“What are you talking about @ThiemDomi? Mistakes like smashing rackets? Swearing? Tanking a few matches here or there? Which everyone does?” Kyrgios wrote on Twitter.
“None of you have the intellectual level to even understand where I’m coming from. I’m trying to hold them accountable.”
“People losing lives, loved ones and friends, and then Thiem standing up for the ‘mistake,'” he added.

The COVID-19 pandemic has killed more than 500,000 people worldwide and some players have voiced concerns over travelling to America which has recently seen a rise in cases. On Wednesday Alexi Popyrin became the first player to say he won’t play the US Open due to health concerns.

The ATP Tour is set to resume next month but it is unclear as to what events Thiem and Kyrgios will be playing in.

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Roger Federer Eyeing Olympic Glory At The Age Of 39 In 2021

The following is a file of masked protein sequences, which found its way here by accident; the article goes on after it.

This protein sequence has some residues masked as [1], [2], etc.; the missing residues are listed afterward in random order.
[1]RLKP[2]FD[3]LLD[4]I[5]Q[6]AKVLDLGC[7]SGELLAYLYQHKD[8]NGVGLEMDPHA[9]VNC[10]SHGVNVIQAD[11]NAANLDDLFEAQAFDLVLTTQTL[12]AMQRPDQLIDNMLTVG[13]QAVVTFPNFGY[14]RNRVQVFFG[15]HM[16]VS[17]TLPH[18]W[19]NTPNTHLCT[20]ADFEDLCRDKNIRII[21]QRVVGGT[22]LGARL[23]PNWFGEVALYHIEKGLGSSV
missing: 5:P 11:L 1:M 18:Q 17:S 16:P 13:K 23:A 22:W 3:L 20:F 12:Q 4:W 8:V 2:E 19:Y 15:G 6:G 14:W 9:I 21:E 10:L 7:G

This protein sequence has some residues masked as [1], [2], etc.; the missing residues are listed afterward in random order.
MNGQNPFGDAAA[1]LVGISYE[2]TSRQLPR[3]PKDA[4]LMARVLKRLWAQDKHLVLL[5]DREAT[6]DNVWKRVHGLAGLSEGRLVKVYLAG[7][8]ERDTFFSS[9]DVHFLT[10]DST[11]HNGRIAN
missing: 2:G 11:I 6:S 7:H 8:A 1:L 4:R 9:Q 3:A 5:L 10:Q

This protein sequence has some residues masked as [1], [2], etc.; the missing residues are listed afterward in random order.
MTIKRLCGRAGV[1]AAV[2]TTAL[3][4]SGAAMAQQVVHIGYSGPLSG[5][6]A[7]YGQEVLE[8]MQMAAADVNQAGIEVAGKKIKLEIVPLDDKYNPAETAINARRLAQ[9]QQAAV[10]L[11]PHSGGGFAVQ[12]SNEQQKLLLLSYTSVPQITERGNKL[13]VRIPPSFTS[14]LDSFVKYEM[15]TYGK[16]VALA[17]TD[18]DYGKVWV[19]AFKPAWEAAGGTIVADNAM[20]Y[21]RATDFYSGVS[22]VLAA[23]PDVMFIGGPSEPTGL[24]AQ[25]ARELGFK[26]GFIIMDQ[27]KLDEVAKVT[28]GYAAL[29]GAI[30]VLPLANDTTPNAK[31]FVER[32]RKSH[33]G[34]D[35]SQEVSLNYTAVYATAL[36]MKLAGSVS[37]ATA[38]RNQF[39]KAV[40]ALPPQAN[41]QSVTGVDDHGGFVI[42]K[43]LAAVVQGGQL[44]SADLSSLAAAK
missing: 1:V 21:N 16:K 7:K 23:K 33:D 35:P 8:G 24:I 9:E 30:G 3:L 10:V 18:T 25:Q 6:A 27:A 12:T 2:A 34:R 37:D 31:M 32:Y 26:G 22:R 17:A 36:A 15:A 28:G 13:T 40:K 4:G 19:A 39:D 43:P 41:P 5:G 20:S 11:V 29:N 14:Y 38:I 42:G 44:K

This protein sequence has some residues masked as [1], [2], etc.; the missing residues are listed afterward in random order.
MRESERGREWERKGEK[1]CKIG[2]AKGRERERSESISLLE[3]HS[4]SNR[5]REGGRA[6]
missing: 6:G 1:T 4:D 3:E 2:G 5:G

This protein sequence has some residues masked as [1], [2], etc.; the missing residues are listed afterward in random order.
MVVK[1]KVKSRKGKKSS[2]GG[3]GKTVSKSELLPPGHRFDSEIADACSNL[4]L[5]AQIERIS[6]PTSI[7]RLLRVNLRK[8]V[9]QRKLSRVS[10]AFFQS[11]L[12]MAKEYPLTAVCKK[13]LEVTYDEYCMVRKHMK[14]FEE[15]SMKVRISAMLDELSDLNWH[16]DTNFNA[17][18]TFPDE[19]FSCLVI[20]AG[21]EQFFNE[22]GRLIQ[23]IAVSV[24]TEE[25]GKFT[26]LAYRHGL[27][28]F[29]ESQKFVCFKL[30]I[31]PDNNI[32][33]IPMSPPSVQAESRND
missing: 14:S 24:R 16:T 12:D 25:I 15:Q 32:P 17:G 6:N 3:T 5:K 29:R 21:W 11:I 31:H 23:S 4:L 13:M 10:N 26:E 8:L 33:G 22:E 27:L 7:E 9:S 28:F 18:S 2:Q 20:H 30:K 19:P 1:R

The Swiss tennis star isn’t ready to step away from the sport just yet.

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20-time Grand Slam champion Roger Federer has vowed to play at next year’s Olympic Games in Tokyo after undergoing two surgeries on his knee.

 

The former world No.1 hasn’t played a competitive match since his semi-final loss to Novak Djokovic at the Australian Open in January. Since then he had twice undergone arthroscopic surgeries which is a minimally invasive procedure that is used to diagnose and treat problems with the joints. Federer announced shortly after having the procedure done for a second time that he will not be returning to the Tour again this year.